If you’ve been paying attention to fiberglass trends you’d know that corrosion, a serious problem that pits and corrodes most metals and metal alloys, has created huge market opportunities for Fiber Reinforced Polymers (FRP) including pipe, duct, and tanks. Despite the many opportunities FRP manufactures have seized over the years, some major obstacles still persist, chief among them is education—or getting the word out.
According to a 2012 article published in Composite Technologies, titled “Industrial Corrosion Control: Huge Opportunities,” lack of awareness or understanding of FRP benefits is ubiquitous among engineers. There are a handful of other agents at work which have hindered FRP gaining traction in some industries. Among them are a general unfamiliarity with FRP products; engineers are unsure of what resins or glass to select, reluctance to try a new material, thermal performance, the inability to distinguish good manufactures from bad, engineering departments at higher-education institutes, and economic paradigms.
Another commonly sighted impediment to FRP growth is new technological advancements and the uncertainties that they bring. According to a 2009 study, released by the World Corrosion Organization, one such example is evident when considering carbon sequestration technology. Specifically, regarding large-scale underground storage of carbon dioxide, (generated from power plant exhaust gases), where nearly 40 pilot sites have been proposed, 10 of which are in the U.S.
The report points out that the integrity of downhole tubing and cementing is strongly endangered by CO2 corrosion due to much more severe environmental conditions than normally encountered in traditional oil and gas production. FRP are viewed by many as a cost-effective choice in instances like this because of their known abilities to withstand stringent, corrosive environments and demonstrate long life cycles with lower maintenance costs, but it will be up to manufactures and suppliers of FRP materials to make the case for composites and help educate and assist engineers.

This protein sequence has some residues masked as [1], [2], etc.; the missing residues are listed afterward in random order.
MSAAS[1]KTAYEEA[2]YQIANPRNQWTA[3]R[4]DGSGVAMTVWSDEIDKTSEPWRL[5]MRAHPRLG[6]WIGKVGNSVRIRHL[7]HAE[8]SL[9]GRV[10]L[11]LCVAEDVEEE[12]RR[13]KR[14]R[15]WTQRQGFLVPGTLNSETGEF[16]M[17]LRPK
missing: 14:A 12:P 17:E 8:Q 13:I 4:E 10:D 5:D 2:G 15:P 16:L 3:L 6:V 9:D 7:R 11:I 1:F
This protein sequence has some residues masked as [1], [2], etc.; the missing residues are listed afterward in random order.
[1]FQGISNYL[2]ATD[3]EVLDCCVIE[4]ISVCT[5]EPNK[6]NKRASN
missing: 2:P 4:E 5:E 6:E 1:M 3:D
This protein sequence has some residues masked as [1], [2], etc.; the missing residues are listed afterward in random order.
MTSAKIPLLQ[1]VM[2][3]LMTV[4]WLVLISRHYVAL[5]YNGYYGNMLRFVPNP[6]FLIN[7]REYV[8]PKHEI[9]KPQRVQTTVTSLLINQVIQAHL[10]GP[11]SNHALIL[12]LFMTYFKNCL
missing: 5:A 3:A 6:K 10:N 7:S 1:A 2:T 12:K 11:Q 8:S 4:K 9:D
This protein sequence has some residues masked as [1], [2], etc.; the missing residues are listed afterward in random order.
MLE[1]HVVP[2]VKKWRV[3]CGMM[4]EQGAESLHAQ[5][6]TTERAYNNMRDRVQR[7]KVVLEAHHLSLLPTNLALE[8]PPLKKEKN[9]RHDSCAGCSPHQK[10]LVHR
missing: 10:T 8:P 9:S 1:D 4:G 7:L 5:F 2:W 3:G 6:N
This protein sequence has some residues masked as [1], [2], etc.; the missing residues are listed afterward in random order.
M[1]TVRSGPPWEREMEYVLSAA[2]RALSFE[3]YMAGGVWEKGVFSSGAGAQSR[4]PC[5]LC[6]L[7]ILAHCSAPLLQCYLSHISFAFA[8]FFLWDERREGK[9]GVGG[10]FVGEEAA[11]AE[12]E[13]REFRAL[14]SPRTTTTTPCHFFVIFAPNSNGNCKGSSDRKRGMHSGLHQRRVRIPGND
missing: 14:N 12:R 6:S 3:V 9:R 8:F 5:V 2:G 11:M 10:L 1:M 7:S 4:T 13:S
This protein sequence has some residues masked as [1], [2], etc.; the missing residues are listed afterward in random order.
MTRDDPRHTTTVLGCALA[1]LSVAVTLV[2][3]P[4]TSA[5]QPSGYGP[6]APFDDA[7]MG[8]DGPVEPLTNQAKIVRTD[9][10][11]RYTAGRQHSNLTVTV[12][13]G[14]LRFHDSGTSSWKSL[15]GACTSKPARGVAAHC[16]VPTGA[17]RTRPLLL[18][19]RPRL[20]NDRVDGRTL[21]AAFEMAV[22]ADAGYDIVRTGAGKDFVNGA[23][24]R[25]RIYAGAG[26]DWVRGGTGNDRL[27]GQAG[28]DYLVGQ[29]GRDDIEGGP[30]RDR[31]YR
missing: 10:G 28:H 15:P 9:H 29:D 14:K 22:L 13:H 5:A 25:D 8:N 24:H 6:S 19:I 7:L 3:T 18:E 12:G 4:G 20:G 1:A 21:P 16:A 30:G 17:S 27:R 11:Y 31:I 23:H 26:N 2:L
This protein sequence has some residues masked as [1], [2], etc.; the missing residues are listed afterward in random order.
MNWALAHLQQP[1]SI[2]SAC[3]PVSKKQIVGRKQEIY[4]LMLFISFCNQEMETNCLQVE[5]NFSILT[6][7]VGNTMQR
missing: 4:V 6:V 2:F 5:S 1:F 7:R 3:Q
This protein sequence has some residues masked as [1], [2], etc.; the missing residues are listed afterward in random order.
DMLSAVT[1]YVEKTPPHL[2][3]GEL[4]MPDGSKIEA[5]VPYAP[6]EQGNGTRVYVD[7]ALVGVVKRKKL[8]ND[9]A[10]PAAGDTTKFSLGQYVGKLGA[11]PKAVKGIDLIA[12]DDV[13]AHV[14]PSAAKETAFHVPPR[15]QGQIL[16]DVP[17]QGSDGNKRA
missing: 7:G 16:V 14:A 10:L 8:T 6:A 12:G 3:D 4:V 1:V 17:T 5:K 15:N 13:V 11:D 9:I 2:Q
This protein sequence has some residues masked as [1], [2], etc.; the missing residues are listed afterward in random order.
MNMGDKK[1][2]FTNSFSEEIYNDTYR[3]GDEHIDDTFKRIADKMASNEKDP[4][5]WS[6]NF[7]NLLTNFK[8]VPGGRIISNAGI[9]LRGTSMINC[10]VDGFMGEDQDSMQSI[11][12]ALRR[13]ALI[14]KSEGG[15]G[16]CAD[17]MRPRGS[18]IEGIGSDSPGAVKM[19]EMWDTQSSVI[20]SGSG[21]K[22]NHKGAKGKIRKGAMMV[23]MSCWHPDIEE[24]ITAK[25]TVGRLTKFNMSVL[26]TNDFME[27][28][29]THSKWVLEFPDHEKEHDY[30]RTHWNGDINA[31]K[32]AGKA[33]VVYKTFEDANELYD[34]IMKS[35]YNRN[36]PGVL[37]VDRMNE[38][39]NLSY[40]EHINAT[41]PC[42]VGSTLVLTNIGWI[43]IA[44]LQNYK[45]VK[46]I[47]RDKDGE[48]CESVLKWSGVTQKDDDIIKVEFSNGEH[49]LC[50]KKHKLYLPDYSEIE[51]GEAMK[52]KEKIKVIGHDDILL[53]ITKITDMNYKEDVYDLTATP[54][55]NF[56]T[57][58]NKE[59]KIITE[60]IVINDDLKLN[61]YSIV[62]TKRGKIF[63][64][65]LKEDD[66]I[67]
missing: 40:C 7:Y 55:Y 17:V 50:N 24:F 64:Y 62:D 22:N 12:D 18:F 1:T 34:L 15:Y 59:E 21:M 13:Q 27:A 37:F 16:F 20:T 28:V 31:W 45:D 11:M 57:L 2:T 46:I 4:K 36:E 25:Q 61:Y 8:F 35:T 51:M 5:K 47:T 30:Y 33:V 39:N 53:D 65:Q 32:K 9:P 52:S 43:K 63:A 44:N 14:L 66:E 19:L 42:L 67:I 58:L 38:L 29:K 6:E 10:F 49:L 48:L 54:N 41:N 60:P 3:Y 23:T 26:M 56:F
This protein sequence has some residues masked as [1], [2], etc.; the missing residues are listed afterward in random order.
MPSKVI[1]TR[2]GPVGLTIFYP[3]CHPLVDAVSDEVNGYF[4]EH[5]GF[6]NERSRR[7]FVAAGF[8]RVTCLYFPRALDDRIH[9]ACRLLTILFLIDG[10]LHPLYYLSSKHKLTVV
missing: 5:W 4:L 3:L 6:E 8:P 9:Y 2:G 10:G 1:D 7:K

More research is currently underway examining the environmental conditions and stresses that the material will be exposed to. The many unknowns associated with Carbon and Capture Storage (CCS) technologies will need to be reviewed thoroughly—unknown concentrations of impurities such as oxygen, carbon monoxide (CO), and sulfur-containing gases like sulfur dioxide (SO2) or hydrogen sulfide (H2S) that are inevitably present in exhaust gases and are expected to be corrosive. FRP are seen as a potential material solution in this for piping and other construction materials under such conditions.
Geothermal power production is another example where big opportunities for FRP exist with increased education and outreach. In the geothermal industry, corrosion of plant equipment and structures within and around geothermal power generation facilities can be a major problem. Issues with corrosion primarily arise due to the presence of salts, hydrogen sulfide (H2S), and silicates in the geothermal water, which cause localized corrosion and scale formation in wells and casings and power generating equipment.
In both CCS and geothermal, technological advances have created new opportunities for FRP. Many experts within each of these industries view FRP as a potential material solution for a variety of applications, but to overcome skepticism and uncertainty, education outreach efforts will need to be increased. Economic paradigms have already begun to shift in the past five to seven years, as the price of metals have steadily rose allowing FRP to compete head to head against stainless steel and other alloys. The bottom line is that as education regarding FRP continues so will the opportunities.
For more information on our FRP and its uses, please visit us at http://www.beetlecomposites.com